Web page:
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Can Monolithic Power Systems, Inc.'s (NASDAQ:MPWR) ROE Continue To Surpass The Industry Average?

Simply Wall St

While some investors are already well versed in financial metrics (hat tip), this article is for those who would like to learn about Return On Equity (ROE) and why it is important. We'll use ROE to examine Monolithic Power Systems, Inc. (NASDAQ:MPWR), by way of a worked example.

Over the last twelve months Monolithic Power Systems has recorded a ROE of 15%. One way to conceptualize this, is that for each $1 of shareholders' equity it has, the company made $0.15 in profit.

Check out our latest analysis for Monolithic Power Systems

How Do You Calculate ROE?

The formula for return on equity is:

Return on Equity = Net Profit ÷ Shareholders' Equity

Or for Monolithic Power Systems:

15% = US$106m ÷ US$704m (Based on the trailing twelve months to June 2019.)

Most know that net profit is the total earnings after all expenses, but the concept of shareholders' equity is a little more complicated. It is all the money paid into the company from shareholders, plus any earnings retained. The easiest way to calculate shareholders' equity is to subtract the company's total liabilities from the total assets.

What Does ROE Mean?

Return on Equity measures a company's profitability against the profit it has kept for the business (plus any capital injections). The 'return' is the yearly profit. That means that the higher the ROE, the more profitable the company is. So, all else equal, investors should like a high ROE. That means ROE can be used to compare two businesses.

Does Monolithic Power Systems Have A Good ROE?

Arguably the easiest way to assess company's ROE is to compare it with the average in its industry. However, this method is only useful as a rough check, because companies do differ quite a bit within the same industry classification. As is clear from the image below, Monolithic Power Systems has a better ROE than the average (12%) in the Semiconductor industry.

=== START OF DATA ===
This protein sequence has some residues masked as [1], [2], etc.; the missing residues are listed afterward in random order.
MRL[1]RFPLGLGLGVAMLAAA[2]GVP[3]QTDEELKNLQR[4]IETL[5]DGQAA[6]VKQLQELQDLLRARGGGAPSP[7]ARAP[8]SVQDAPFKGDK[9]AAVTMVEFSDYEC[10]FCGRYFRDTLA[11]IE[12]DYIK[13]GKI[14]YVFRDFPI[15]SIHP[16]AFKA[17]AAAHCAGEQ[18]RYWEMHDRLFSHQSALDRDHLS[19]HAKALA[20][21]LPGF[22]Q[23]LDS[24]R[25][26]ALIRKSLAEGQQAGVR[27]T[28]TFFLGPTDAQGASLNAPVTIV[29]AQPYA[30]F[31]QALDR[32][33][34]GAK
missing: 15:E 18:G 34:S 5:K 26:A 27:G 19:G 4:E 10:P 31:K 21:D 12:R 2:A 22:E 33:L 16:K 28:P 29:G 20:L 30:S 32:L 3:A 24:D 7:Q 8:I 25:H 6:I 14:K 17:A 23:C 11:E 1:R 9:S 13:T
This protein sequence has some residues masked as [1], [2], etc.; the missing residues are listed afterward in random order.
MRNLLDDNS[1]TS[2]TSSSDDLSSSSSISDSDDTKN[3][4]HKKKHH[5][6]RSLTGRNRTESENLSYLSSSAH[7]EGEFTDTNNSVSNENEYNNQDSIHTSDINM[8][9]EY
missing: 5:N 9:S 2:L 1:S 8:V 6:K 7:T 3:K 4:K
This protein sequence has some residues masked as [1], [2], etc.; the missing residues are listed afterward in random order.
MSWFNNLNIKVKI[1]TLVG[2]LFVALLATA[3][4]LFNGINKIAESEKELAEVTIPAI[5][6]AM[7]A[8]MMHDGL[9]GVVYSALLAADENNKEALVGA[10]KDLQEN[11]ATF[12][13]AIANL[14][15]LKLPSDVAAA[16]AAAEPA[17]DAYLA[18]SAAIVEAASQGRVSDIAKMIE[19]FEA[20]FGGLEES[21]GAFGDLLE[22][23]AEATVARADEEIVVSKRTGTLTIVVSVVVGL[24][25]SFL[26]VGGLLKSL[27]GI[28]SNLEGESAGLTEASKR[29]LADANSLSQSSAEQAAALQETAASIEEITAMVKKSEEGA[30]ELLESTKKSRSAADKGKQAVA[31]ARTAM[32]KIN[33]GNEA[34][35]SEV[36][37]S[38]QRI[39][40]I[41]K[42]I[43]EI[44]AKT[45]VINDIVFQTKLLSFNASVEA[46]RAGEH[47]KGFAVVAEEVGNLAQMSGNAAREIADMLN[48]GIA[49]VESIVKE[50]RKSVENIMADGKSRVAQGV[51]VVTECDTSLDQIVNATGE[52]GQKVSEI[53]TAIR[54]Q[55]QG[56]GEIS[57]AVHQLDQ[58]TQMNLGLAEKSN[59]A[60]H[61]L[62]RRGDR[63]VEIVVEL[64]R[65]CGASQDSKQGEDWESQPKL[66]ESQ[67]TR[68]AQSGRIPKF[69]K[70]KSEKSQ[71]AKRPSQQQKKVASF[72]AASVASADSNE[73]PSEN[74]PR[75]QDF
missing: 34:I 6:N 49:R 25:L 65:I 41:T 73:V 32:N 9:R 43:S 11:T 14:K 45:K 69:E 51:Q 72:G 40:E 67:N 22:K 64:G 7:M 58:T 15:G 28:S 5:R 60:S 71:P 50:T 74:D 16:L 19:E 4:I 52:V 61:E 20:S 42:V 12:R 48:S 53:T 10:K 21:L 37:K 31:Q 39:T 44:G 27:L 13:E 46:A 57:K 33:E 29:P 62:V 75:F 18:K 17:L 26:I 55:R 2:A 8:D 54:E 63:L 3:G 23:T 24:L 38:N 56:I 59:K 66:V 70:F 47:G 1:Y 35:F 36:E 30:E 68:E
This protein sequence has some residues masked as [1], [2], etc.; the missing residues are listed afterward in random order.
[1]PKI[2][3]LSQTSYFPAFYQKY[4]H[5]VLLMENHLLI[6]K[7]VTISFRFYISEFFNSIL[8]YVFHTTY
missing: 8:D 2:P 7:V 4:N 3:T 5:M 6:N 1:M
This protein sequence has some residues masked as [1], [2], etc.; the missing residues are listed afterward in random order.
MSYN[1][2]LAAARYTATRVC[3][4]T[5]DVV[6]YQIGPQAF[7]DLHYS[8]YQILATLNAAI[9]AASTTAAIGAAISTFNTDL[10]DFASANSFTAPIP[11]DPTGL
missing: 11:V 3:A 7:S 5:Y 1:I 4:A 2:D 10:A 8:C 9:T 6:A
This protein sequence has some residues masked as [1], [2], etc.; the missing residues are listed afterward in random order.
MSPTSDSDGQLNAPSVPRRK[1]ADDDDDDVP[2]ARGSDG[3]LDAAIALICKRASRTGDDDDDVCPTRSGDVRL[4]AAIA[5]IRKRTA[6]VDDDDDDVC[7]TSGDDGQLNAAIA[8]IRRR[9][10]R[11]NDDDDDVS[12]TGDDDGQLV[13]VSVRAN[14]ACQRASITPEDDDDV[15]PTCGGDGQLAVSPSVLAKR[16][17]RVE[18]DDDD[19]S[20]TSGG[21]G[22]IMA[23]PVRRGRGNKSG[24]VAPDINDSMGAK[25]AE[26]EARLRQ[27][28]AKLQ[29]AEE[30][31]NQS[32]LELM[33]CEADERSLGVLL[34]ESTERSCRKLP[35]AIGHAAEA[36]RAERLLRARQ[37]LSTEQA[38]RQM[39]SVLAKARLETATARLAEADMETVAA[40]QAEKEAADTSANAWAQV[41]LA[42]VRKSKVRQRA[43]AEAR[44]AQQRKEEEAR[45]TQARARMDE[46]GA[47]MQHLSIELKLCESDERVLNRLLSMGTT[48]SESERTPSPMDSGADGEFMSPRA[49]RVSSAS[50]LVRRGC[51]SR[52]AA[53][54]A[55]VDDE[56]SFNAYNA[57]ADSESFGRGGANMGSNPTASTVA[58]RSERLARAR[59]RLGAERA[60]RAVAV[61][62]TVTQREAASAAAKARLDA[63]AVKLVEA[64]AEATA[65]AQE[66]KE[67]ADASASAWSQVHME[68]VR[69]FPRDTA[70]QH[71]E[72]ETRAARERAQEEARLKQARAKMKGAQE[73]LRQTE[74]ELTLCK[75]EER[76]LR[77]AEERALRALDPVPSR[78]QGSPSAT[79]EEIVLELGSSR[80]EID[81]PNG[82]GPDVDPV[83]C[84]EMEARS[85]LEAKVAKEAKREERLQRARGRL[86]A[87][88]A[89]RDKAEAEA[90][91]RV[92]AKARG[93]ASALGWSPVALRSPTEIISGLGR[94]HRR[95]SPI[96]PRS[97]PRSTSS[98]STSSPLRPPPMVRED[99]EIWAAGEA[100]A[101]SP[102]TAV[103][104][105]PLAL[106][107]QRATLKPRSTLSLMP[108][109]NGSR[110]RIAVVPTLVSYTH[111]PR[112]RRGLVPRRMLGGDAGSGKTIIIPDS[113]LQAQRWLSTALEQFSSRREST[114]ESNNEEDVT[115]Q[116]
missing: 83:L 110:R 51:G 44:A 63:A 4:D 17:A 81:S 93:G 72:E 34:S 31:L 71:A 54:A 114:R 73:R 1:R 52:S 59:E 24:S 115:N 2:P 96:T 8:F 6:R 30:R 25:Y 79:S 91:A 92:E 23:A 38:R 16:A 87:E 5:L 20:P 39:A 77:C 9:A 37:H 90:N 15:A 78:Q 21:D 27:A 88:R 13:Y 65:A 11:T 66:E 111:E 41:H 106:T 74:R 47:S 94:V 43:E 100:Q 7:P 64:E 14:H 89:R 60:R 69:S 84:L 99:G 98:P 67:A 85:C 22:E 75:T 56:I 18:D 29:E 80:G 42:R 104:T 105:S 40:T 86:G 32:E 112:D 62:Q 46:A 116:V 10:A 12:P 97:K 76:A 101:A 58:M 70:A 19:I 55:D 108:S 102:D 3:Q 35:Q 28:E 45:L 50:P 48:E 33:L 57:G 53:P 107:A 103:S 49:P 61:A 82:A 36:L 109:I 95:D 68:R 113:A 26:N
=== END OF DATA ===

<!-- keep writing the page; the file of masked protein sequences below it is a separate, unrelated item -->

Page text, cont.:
NasdaqGS:MPWR Past Revenue and Net Income, September 10th 2019

That's what I like to see. We think a high ROE, alone, is usually enough to justify further research into a company. For example, I often check if insiders have been buying shares .

Why You Should Consider Debt When Looking At ROE

Most companies need money -- from somewhere -- to grow their profits. That cash can come from retained earnings, issuing new shares (equity), or debt. In the first and second cases, the ROE will reflect this use of cash for investment in the business. In the latter case, the use of debt will improve the returns, but will not change the equity. Thus the use of debt can improve ROE, albeit along with extra risk in the case of stormy weather, metaphorically speaking.

Monolithic Power Systems's Debt And Its 15% ROE

Monolithic Power Systems is free of net debt, which is a positive for shareholders. Its solid ROE indicates a good business, especially when you consider it is not using leverage. After all, when a company has a strong balance sheet, it can often find ways to invest in growth, even if it takes some time.

In Summary

Return on equity is useful for comparing the quality of different businesses. In my book the highest quality companies have high return on equity, despite low debt. If two companies have around the same level of debt to equity, and one has a higher ROE, I'd generally prefer the one with higher ROE.

But when a business is high quality, the market often bids it up to a price that reflects this. The rate at which profits are likely to grow, relative to the expectations of profit growth reflected in the current price, must be considered, too. So I think it may be worth checking this free report on analyst forecasts for the company.

If you would prefer check out another company -- one with potentially superior financials -- then do not miss this free list of interesting companies, that have HIGH return on equity and low debt.

We aim to bring you long-term focused research analysis driven by fundamental data. Note that our analysis may not factor in the latest price-sensitive company announcements or qualitative material.

If you spot an error that warrants correction, please contact the editor at editorial-team@simplywallst.com. This article by Simply Wall St is general in nature. It does not constitute a recommendation to buy or sell any stock, and does not take account of your objectives, or your financial situation. Simply Wall St has no position in the stocks mentioned. Thank you for reading.